# Wrapping up the Jacobson Radical

We now have the following equivalent definitions of the Jacobson radical. Remember right now we assume R is commutative with 1.

1) Intersection of all maximal ideals
2) Intersection of the annihilators of all simple left R-modules
3) The set of non-generators of R
4) The set of elements, x, such that $1-rx$ has a left inverse for all r.

I think I already pointed out that from at least two of these definitions we automatically get that $J(R)$ is a two-sided ideal. Two basic examples are now that if R is any field, then $J(R)=\{0\}$. And if K is a field, and $R=K[[x_1, \ldots x_n]]$, then $J(R)=\{f\in R : f \ has \ 0 \ constant \ term\}$. An important generalization is that in any local ring the Jacobson radical is the set of non-units.

An important result called Nakayama’s Lemma is that if $M$ is finitely generated, then $M=\Phi(M)+N$ implies that $M=N$. Special case: If $M= J(R)M+N$, then $M=N$. Corollary to that special case: If $M=J(R)M$, then $M=\{0\}$ (this last form is what is sometimes called Nakayama’s Lemma).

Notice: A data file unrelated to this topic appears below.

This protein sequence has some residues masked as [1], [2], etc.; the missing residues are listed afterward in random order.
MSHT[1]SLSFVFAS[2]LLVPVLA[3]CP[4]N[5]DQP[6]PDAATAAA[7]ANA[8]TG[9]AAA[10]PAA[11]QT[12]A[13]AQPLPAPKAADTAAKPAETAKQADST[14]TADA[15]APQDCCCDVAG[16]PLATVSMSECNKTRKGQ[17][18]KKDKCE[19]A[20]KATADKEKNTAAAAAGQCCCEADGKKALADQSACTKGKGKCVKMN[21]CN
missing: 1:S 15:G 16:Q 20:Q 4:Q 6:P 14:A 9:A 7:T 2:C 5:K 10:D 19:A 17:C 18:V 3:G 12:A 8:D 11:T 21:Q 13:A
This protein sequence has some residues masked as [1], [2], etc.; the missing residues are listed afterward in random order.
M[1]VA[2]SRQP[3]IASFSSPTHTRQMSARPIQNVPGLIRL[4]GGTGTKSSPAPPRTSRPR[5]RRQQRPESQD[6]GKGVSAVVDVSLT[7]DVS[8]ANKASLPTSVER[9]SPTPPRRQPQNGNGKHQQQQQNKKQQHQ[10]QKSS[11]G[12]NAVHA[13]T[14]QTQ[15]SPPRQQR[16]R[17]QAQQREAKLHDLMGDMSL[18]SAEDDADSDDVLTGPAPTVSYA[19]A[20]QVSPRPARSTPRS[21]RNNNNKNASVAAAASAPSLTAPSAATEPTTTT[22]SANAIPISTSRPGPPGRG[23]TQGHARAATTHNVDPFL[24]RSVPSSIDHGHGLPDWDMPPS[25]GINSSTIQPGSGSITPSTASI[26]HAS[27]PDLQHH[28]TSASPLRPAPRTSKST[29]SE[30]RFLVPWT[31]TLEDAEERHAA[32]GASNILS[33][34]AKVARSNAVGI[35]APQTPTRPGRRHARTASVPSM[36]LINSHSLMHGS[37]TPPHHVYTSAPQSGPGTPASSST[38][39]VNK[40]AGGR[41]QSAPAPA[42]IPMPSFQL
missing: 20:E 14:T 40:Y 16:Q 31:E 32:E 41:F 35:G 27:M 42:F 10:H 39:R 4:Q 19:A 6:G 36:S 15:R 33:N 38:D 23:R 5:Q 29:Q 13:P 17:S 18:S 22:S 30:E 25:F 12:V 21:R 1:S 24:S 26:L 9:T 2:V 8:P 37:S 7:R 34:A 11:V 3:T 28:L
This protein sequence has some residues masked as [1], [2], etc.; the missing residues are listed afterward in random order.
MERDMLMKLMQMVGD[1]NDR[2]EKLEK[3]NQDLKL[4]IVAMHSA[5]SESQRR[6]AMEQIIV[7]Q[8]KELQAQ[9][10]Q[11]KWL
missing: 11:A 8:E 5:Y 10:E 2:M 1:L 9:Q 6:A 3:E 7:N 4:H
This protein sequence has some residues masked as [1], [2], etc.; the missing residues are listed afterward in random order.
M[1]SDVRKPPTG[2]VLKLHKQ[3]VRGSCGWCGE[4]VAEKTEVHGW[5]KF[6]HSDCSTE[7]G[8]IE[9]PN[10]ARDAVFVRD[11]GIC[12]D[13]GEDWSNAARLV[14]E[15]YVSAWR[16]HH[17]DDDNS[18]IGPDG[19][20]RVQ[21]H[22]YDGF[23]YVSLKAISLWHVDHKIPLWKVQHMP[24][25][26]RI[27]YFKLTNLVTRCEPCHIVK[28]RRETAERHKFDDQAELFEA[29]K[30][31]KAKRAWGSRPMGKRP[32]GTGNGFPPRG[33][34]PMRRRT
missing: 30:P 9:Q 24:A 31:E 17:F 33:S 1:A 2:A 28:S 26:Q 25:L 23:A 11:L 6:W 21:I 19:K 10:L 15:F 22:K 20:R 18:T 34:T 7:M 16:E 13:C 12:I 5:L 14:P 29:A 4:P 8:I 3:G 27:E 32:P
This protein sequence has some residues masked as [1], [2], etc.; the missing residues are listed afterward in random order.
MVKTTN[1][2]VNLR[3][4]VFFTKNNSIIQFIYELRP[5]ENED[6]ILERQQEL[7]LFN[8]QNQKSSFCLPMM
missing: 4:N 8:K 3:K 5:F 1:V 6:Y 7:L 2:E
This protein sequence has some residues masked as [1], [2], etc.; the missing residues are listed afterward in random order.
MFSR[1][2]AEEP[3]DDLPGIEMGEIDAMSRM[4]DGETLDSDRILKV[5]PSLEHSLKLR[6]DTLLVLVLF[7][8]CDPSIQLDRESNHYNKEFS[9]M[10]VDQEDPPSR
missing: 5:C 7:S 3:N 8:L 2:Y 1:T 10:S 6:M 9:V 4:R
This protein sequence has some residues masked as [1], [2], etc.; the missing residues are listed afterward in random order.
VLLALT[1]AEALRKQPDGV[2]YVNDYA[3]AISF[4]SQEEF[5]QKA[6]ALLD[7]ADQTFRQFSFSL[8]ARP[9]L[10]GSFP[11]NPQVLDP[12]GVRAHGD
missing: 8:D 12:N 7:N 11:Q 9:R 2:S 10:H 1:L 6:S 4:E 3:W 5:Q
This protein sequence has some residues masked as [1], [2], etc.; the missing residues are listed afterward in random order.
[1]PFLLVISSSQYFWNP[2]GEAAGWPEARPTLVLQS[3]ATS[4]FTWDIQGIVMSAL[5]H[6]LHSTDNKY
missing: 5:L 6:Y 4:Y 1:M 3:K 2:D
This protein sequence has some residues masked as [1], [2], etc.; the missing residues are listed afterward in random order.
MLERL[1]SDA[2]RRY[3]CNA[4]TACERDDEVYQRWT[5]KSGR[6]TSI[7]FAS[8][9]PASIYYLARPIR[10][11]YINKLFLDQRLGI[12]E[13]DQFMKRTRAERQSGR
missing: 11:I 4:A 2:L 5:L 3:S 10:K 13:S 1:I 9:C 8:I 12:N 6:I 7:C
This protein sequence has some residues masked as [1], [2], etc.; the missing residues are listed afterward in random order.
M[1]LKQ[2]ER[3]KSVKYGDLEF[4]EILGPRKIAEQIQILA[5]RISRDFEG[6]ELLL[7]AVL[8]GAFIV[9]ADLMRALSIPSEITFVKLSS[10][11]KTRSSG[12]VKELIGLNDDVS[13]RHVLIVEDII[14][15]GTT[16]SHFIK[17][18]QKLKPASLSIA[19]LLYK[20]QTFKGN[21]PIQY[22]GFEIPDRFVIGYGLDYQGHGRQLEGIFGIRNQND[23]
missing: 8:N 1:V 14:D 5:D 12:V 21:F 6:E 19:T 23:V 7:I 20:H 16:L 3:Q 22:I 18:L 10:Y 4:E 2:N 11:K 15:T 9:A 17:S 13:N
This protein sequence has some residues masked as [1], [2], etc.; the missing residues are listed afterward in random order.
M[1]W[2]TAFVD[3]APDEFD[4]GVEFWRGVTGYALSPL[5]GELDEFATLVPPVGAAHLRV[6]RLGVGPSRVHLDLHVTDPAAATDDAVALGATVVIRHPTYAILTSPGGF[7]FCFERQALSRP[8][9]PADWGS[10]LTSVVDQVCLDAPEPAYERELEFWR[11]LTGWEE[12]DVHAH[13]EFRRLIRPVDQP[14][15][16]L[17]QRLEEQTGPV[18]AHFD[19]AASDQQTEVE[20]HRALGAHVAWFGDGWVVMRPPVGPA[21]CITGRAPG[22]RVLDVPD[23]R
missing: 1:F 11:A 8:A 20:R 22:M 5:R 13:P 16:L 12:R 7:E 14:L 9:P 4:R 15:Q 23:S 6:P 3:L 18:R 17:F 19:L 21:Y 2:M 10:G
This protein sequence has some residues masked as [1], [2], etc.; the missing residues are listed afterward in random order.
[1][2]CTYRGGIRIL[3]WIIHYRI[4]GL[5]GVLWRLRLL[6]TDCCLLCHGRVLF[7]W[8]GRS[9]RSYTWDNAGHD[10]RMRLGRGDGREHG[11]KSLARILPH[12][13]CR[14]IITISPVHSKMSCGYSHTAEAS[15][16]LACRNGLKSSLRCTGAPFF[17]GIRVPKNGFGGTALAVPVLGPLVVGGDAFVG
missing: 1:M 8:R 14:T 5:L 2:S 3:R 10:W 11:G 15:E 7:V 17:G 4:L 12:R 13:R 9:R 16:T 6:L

Proof: Suppose $M=\langle x_1+n_1, x_2+n_2, \ldots, x_m+n_m\rangle$. Where $x_j\in \Phi (M)$, and $n_j\in N$ for all j. Define $S=\{n_1, \ldots, n_m\}$.

Then with this setup, we exploit the non-generator definition. Note that
$M=\langle x_1, n_1, x_2, n_2, \ldots, x_m, n_m\rangle$
$= \langle S, x_1, \ldots, x_m\rangle$
$= \langle S, x_1, \ldots, x_{m-1}\rangle$
… etc
$= \langle S\rangle \subset N$.

And we are done! It may have seemed a little roundabout to go through the “Frattini submodule” in developing the Jacobson radical, but it certainly pays off to have lots of definitions as we see here.

The last little bit I wanted to say was that we can define the Jacobson radical for a ring without identity. I don’t want to go through the details, but a standard trick is to define a new ring (with identity) $S=\mathbb{Z}\times R$ with the standard addition, and then $(a,b)(c,d)=(ac, ad+cb+bd)$. It is pretty basic to check that $J(S)=\{0\}\times I$ where $I$ is some ideal in R (by the fact that $J(\mathbb{Z})=\{0\}$). It is also just algebraic manipulation to check that $I$ is the largest ideal in R such that for every $x\in I$ there is a $y\in I$ such that $x+y-yx=0$. This then is our definition. $J(R)=\cap_{\mathfrak{I}} I$ where $\mathfrak{I}$ is the collection of ideals satisfying that property.